Quite honestly, the collective works of Modernists across the globe are probably some of the most difficult pieces to understand. For example, let us take a look at the work of Gertrude Stein, the most frustrating author you will ever meet. Her pieces are filled with the ideas that made Modernists famous, but she is so motivated to be a Modernist that it seems as if she has taken those ideas to the extreme level. For example, her poem A SOUND. reads as thus:“A SOUND.Elephant beaten with candy and little pops and chews allbolts and reckless reckless rats, this is this” (Stein 259).While this poem might be confusing at first glance, if one takes the time to look at it carefully, then they can see how this poem is a prime example of the Modernist movement and everything Modernists stood for.In order to understand how this poem represents Modernism, it is important to first understand just what Modernism was, and what exactly Modernists believe in. In order to understand this we must turn to Michael Borshuk’s essay Swinging The Vernacular: Jazz and African American Modernist Literature. According to Borshuk’s essay there are several major ideas that Modernists hold dear to them. The first of these ideas is there must be individuality in an artist’s work. Borshuk begins his article by describing the opening scene of Episode Three of Ken Burn’s documentary on the history of Jazz. He writes that “Burns takes us indoors, into a cabaret… We see African American patrons in a cabaret, smoking and drinking while a small jazz combo performs onstage. The drummer juggles his sticks while he keeps time, all maverick style and undaunted poise” (Borshuk 1). It is this drummer that Borshuk seems particularly interested in as the essa…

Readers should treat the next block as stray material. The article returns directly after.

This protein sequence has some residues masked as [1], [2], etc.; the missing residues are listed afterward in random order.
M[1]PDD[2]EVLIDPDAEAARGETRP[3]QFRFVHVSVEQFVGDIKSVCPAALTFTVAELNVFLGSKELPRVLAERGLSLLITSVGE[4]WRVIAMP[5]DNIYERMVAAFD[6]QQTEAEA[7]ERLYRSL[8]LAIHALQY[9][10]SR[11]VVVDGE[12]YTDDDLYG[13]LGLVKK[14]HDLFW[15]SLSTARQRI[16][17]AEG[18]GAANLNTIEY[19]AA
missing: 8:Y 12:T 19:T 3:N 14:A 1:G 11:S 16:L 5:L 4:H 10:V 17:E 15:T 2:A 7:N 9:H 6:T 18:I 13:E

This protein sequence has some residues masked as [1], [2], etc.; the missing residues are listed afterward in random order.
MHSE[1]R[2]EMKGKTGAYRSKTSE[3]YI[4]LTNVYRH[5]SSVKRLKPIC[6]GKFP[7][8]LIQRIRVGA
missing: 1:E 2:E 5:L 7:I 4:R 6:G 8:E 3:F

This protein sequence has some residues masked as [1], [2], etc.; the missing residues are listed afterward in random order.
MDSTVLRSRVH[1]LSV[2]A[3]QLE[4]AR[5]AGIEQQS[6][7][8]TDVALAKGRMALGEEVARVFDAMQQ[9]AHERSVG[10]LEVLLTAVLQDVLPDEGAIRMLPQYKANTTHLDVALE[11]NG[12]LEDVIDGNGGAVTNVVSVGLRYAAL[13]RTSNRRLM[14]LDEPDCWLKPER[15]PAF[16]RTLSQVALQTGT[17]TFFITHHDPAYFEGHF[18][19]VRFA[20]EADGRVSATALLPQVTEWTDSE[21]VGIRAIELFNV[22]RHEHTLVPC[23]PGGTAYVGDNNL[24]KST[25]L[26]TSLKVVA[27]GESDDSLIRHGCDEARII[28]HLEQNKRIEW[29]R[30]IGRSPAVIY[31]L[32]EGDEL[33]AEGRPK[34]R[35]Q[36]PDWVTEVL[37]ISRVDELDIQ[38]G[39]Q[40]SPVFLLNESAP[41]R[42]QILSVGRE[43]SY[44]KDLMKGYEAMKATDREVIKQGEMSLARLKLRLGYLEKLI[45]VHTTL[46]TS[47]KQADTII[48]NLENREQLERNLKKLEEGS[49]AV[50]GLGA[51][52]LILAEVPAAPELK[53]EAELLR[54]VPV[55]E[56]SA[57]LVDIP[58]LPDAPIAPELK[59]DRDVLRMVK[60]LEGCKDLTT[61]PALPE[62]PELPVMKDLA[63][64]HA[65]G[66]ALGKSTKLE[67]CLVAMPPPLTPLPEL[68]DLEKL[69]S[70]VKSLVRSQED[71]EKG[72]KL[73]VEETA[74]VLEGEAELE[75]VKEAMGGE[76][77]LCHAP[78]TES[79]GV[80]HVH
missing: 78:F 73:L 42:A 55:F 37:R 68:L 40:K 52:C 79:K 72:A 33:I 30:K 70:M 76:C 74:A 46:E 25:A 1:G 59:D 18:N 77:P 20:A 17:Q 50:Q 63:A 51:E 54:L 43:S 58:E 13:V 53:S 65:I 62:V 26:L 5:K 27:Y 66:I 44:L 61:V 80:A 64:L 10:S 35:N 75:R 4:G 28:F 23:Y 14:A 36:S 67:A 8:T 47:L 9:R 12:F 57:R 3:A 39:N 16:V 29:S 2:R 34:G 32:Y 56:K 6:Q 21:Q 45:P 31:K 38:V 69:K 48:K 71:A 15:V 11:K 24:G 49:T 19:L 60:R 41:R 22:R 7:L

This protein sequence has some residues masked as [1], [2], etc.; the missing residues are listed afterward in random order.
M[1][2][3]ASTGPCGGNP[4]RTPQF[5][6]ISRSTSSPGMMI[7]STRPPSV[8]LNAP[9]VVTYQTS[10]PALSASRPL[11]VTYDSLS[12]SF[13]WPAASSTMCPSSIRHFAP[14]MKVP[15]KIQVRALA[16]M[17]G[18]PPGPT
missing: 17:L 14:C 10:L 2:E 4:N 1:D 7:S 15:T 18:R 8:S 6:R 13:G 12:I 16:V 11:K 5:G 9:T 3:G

…k for doing this exact thing. A poem like A SOUND. can be intimidating to read, but if you just open up your mind and take things slow then you should be able to appreciate what Modernism was all about.
“Purdue OWL: Commas.” Welcome to the Purdue University Online Writing Lab (OWL). Web. 13 Feb. 2011. .
Stein, Gertrude, and Diana Souhami. “A Sound.” Three Lives & Tender Buttons. New York: Signet Classic, 2003. 259. Print.
Borshuk, Michael. “The Language of Jazz as American Culture Becomes Modern.” Swinging the Vernacular: Jazz and African American Modernist Literature. New York: Routledge, 2006. 1-19. Print.
Hilder, Jamie. “‘After all one must know more than one sees and one does not see a cube in its entirety’: Gertrude Stein and Picasso and Cubism.” Critical Survey. 17.3. 2005. 66-84.